NASA's Perseverance rover keeps dropping early Christmas presents on Mars.
On Friday (Dec. 23), NASA announced that Perseverance successfully dropped its second rock sample tube on the Martian surface. And while it's not the first Mars sample Perseverance has dropped for a potential future mission to bring to Earth in 2033, it certainly is the biggest.
"My second sample drop is looking good!" NASA's Perseverance rover team wrote in a Twitter update (opens in new tab) Friday. "This tube holds a piece of sedimentary rock from the edge of the ancient river delta here — the longest rock core I've taken to date."
The longest rock core collected by Perseverance is a sample called "Mageik," which the rover drilled out of the rock "Amalik" this fall from the "Enchanted Lake" region of ancient delta in its Jezero Crater landing site.
"The tube itself is about the size of a marker, and I measured the rock core sample inside at 7.36 cm (about 2.9 inches)," NASA wrote as Perseverance on Twitter (opens in new tab). Perseverance dropped its first sample tube at a nearby spot on Wednesday (Dec. 21).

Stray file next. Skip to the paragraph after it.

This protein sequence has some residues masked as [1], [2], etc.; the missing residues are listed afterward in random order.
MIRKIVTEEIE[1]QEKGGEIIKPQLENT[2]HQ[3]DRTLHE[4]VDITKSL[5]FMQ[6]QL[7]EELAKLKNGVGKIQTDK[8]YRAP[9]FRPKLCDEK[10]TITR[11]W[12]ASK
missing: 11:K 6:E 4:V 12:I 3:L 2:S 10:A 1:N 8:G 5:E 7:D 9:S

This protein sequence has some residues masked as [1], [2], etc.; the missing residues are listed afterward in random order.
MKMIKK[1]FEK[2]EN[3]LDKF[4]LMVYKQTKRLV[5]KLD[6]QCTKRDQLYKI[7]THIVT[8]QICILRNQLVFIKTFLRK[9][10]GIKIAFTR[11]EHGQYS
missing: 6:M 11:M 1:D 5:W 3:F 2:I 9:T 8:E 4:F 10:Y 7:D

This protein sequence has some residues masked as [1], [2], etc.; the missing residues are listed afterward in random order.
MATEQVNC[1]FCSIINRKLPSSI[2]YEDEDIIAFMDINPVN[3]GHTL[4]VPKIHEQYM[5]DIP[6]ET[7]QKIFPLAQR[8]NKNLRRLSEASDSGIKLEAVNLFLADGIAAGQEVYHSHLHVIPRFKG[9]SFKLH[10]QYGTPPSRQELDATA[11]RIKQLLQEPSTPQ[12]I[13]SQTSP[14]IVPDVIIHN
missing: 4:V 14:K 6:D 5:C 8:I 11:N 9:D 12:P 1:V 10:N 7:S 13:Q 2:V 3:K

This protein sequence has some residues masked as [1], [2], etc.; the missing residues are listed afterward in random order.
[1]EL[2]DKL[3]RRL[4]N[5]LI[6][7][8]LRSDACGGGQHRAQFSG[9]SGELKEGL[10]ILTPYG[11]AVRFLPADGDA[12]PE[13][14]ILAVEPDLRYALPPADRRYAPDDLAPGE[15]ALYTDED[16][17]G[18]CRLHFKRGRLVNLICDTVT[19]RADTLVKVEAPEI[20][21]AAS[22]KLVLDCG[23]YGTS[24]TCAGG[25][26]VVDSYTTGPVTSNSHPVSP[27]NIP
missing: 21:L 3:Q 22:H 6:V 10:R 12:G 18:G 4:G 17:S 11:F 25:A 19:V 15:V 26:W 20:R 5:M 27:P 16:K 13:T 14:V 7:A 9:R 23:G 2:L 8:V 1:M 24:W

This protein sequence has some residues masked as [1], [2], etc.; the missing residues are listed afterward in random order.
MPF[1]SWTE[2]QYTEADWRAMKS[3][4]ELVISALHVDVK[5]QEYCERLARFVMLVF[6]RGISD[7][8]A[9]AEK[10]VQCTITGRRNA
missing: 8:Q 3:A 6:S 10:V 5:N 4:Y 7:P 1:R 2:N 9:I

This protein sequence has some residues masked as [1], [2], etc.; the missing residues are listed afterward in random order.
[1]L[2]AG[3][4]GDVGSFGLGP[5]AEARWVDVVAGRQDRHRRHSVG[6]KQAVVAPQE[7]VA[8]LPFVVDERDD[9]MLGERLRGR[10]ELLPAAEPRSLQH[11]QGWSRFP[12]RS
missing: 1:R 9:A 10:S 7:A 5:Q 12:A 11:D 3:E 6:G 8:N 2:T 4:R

Perseverance is dropping 10 sealed tubes containing Mars rock samples, which resemble miniature lightsabers from Star Wars, for potential collection by a future Mars Sample Return mission. That mission and an orbiter could launch to Mars by 2028 and return the sample tubes to Earth five years later. If all goes according to plan, Perseverance or two small helicopters will deliver Mars samples to a lander that would then launch them into space so that a waiting orbiter can collect them for the trip back to Earth.
The samples Perseverance is dropping are backups. The rover collected twin samples at each drill site, storing one inside its body while dropping the other in case a backup is needed. Perseverance is expected to deliver the ones it carries to the waiting lander if the nuclear-powered lasts long enough to reach the Mars Sample Return lander at the end of the decade.
NASA's Perseverance rover landed on Mars in February 2021. It's primary mission will last two years, but NASA hopes the rover could live much longer. Its predecessor, the nuclear-powered Curiosity rover, recently celebrated its 10th anniversary on Mars in August.